12 August, 2007

The fscking problem with pretending Darwin is FreeBSD



from fsck(8) (note: No entry for fsck in section 1 of the manual)


-b Use the block specified immediately after the flag as the
super block for the filesystem. Block 32 is usually an
alternate super block.



The problem is that, of course, block 32 is no such thing. Furthermore, on some other filesystems, when you initialize them you essentially are able to tell it you wanted lots, or not a lot of superblocks. I don't have a running Linux machine here, or I'd show you. The point is, the next thing in the Darwin fsck manpage is thus:


-c Convert the filesystem to the specified level. Note that the
level of a filesystem can only be raised. There are cur-
rently four levels defined:

0 The filesystem is in the old (static table)
format.

1 The filesystem is in the new (dynamic table)
format.

2 The filesystem supports 32-bit uid's and gid's,
short symbolic links are stored in the inode,
and directories have an added field showing the
file type.

3 If maxcontig is greater than one, build the
free segment maps to aid in finding contiguous
sets of blocks. If maxcontig is equal to one,
delete any existing segment maps.



The problem herein is of course:


bling% sudo fsck -c 3 /dev/disk3s3
fsck: illegal option -- c
fsck: ? option?



And then there's the good old "block 32" fix:


bling% sudo fsck -b 32 /dev/disk3s3
Alternate super block location: 32
** /dev/rdisk3s3
BAD SUPER BLOCK: MAGIC NUMBER WRONG

LOOK FOR ALTERNATE SUPERBLOCKS? [yn] y

SEARCH FOR ALTERNATE SUPER-BLOCK FAILED. YOU MUST USE THE
-b OPTION TO FSCK TO SPECIFY THE LOCATION OF AN ALTERNATE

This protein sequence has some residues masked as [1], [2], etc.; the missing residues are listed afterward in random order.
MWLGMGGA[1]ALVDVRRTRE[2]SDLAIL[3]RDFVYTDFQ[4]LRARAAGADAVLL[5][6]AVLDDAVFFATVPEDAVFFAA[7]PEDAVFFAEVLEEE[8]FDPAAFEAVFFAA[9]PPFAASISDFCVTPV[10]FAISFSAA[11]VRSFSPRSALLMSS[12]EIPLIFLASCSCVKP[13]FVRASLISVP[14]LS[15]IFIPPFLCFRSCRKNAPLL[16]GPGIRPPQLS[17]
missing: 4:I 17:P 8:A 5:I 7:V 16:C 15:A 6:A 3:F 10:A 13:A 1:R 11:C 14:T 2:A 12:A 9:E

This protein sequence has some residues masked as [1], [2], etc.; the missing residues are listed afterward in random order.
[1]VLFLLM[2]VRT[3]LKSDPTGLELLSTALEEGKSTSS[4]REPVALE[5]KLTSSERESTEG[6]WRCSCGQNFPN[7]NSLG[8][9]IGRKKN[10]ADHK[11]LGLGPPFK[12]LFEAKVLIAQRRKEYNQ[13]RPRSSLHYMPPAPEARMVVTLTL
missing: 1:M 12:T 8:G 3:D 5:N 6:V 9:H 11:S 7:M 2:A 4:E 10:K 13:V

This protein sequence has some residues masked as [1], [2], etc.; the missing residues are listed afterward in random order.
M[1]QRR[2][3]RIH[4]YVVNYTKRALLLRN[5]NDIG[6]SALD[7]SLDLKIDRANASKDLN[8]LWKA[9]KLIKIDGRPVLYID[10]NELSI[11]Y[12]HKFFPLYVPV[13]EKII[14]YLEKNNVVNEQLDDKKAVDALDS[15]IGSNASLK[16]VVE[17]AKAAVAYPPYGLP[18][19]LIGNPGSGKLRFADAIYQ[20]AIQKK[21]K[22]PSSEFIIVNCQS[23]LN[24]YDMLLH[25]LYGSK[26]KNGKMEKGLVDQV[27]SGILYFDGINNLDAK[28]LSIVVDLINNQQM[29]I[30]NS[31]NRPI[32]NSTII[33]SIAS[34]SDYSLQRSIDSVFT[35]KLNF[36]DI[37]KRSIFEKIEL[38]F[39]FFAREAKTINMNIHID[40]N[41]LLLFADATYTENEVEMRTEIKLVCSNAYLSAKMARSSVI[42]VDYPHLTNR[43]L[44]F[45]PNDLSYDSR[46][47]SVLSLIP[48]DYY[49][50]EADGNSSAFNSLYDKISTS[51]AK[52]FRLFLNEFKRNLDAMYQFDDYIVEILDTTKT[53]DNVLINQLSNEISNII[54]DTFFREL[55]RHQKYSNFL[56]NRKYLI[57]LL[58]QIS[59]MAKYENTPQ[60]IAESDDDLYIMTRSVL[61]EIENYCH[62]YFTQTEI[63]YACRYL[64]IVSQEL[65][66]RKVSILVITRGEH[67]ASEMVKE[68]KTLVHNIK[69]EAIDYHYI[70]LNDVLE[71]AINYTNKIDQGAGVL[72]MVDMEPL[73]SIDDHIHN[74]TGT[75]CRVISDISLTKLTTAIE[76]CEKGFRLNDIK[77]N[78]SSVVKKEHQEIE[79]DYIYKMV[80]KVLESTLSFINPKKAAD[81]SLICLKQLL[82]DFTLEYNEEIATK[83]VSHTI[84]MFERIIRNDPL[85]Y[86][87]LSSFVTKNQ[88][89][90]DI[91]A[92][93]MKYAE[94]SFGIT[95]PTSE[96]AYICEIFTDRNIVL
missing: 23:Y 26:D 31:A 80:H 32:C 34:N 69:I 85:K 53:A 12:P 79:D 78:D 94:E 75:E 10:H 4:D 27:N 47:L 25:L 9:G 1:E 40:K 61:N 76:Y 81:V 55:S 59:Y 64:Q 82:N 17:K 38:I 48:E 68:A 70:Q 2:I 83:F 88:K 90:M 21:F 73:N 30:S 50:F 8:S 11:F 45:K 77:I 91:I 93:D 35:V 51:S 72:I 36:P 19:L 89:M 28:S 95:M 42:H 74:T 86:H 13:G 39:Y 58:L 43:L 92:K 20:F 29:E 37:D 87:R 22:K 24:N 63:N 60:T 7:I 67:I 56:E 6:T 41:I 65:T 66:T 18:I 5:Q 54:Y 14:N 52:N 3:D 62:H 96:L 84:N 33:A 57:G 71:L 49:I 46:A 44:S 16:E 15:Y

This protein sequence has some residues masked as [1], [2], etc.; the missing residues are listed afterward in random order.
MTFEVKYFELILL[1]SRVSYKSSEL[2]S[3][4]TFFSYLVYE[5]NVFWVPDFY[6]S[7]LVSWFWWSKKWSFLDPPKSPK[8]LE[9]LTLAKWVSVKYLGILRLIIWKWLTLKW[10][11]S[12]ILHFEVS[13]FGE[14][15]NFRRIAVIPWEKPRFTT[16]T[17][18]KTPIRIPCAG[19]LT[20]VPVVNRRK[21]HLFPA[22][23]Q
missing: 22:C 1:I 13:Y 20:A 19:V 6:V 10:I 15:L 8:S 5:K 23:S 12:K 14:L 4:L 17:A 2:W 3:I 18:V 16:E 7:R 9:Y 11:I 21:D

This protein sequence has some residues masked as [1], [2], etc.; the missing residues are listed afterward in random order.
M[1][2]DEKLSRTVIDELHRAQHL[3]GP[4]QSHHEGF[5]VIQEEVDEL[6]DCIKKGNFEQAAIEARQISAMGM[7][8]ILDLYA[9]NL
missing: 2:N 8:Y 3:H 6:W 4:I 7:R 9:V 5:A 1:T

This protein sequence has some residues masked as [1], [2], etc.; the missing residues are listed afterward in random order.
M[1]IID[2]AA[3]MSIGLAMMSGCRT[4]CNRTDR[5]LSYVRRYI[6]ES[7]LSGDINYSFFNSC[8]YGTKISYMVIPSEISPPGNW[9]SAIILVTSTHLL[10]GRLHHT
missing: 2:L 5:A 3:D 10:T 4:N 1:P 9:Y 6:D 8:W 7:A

SUPER-BLOCK TO SUPPLY NEEDD INFORMATION; SEE fsck(8).



And of course, it tells me to check out fs(5) which is cool, except that we know that 5 is the programmer's section of the manual, and not the binaries section (or even the miscy or errata section). So while


#include <sys/types.h>
#include <ufs/fs.h>
#include <ufs/inode.h>



(yes, it says ufs because, uh, everyone on the mac uses ufs, right?) is useful to somebody, it's absolutely useless to somebody trying to figure out why the fuck their volume is toast. So I have now this silly mac Mini with four 250gb drives in a raid 0, backing up a single 640gb drive that contains all my music and other media so that I can then blow away the 640 drive and hopefully give it some better options from newfs. I don't think I can trust Disk Utility anymore.

Who QA's this shit, coming out of Apple? I mean, if people are building clusters on XServes and they're doing evil things with eight-core xeon towers, why is it we can't have a reasonable, robust filesystem with redundancy, journaling, and oh yeah, performance?

Even on OpenBSD when you had ffs and we liked it, or when we had to choose between jfs, ext2, ext2, or even XFS on Linux, we had reasonable assurances that our manual pages were correct, that our filesystems, while they may crap out, would crap out in ways that weren't "the crap fairy visited, she was pissed, and she didn't leave a note."

It's almost enough to make me think I oughtta get rid of the mini, build a shuttle pc with about a bazillion 1394 and usb2 ports, as well as an 802.11N card, and have it essentially be NAS for the media. Even run leenucks on it. At least then, when shit went splode, I'd know where to go looking. Not any of this "totally fucking wrong manpage" garbage.

Please Donate To Bitcoin Address: [[address]]

Donation of [[value]] BTC Received. Thank You.
[[error]]
Post a Comment